As it turned out, no money was necessary. Unbeknownst to him, NYPD spokesman Frank McLaughlin had a bet going on with bar owner Roy Bernard. The latter promised that, if police caught the Son of Sam, he would throw them a party. The night of the bust, Bernard kept his end of the bargain, and brought over cases of beer, scotch, vodka, and gin and set up an impromptu bar in a conference room.
Sports memorabilia are among the most popular items sought out by collectors. Murder collectibles, also known as murderabilia, have their own devoted fans, but rarely do the two sections intersect. However, there is one unique object currently for sale for $10,000—an oriole painting by serial killer John Wayne Gacy which has been autographed by Baseball Hall of Famer Cal Ripken Jr.
The painting was done by the killer clown while on death row before being executed in 1994. Gacy was a prolific painter during this time and his artworks are quite popular with murderabilia collectors. Brian Platt, the businessman from Pennsylvania who is selling this unique canvass, owns another seven paintings of his. This one stands out, though, due to the prominent signature of Cal Ripken Jr. Nicknamed the “Iron Man”, Ripken played his entire career with the Baltimore Orioles and became a 19-time All-Star.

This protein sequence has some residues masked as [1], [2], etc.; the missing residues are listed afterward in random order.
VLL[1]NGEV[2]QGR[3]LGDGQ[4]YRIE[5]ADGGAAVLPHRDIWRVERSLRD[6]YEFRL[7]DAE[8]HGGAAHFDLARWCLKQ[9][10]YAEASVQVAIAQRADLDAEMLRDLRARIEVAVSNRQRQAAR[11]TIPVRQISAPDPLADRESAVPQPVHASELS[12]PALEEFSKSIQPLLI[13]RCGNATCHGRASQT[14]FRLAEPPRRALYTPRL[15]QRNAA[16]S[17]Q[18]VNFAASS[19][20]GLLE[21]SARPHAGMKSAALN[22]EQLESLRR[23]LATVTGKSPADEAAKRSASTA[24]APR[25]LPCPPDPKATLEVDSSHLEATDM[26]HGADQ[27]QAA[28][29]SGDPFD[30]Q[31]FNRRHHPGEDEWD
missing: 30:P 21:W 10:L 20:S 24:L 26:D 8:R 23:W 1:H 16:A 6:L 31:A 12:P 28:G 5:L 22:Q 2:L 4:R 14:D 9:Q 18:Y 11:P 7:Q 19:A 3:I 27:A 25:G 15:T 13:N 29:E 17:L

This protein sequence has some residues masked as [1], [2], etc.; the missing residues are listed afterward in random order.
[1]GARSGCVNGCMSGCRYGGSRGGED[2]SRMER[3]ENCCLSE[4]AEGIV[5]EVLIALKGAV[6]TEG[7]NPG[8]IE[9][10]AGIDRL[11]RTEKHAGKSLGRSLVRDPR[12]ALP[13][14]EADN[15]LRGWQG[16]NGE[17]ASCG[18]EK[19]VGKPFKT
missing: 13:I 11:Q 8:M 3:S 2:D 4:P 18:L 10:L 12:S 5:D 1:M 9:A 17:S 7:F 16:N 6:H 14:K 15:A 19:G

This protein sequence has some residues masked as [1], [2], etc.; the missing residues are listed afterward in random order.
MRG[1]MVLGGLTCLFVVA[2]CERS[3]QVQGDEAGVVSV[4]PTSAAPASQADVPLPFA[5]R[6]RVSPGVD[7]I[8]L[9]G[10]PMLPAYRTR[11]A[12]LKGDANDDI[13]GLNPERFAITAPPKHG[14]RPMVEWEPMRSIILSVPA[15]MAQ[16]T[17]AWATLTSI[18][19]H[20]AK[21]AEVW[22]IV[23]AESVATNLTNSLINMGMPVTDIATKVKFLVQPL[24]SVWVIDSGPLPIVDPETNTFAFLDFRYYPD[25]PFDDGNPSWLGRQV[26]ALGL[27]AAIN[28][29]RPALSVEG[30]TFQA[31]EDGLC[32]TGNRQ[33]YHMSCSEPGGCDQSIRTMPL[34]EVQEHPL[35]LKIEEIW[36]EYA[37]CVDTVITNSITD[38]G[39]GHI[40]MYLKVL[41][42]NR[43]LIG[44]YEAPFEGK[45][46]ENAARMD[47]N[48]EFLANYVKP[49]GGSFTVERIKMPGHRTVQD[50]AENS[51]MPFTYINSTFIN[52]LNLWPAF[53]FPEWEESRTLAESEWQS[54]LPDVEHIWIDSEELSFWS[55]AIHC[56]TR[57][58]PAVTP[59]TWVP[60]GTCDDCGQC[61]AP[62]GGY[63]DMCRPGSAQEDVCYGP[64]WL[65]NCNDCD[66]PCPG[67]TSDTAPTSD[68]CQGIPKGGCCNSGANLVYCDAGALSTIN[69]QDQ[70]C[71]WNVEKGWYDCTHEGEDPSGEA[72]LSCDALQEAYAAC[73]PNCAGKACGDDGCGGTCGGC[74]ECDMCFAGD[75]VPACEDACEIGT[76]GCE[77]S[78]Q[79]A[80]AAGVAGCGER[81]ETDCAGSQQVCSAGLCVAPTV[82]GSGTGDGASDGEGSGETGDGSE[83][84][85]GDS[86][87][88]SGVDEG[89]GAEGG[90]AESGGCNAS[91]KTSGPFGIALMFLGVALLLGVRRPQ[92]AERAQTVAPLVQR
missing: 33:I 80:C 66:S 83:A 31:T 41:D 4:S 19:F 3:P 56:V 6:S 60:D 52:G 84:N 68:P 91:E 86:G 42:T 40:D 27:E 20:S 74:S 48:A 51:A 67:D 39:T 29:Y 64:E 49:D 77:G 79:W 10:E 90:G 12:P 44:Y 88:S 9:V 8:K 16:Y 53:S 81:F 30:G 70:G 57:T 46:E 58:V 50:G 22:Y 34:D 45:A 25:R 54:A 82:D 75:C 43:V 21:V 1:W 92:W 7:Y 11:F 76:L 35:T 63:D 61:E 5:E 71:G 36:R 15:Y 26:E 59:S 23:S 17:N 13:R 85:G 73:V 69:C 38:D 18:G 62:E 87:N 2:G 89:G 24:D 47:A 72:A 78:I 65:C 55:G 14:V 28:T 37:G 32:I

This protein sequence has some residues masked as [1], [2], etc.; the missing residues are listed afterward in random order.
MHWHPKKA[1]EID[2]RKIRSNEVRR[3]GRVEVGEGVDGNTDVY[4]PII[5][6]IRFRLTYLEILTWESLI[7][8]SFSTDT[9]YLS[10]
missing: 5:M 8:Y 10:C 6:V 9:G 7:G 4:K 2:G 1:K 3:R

Gacy and Ripken never met. Instead, the original owner of the artwork allegedly tracked down the baseball player and had him sign the painting. When Platt bought the canvass at auction, he wasn’t aware of the Ripken autograph until his lawyer pointed it out to him.
A spokesman for Ripken says that the former Oriole does not remember signing the painting, but cannot say for certain whether the signature is his or not. Given Ripken’s reputation as a “serial signer”, it is probable that he did autograph the artwork, but it is highly unlikely he had any idea what it was.
German serial killer Egidius Schiffer met a strange end last year when he killed himself in his prison cell, most likely accidentally, by tying an electric cable around his penis and nipples and giving himself a fatal shock.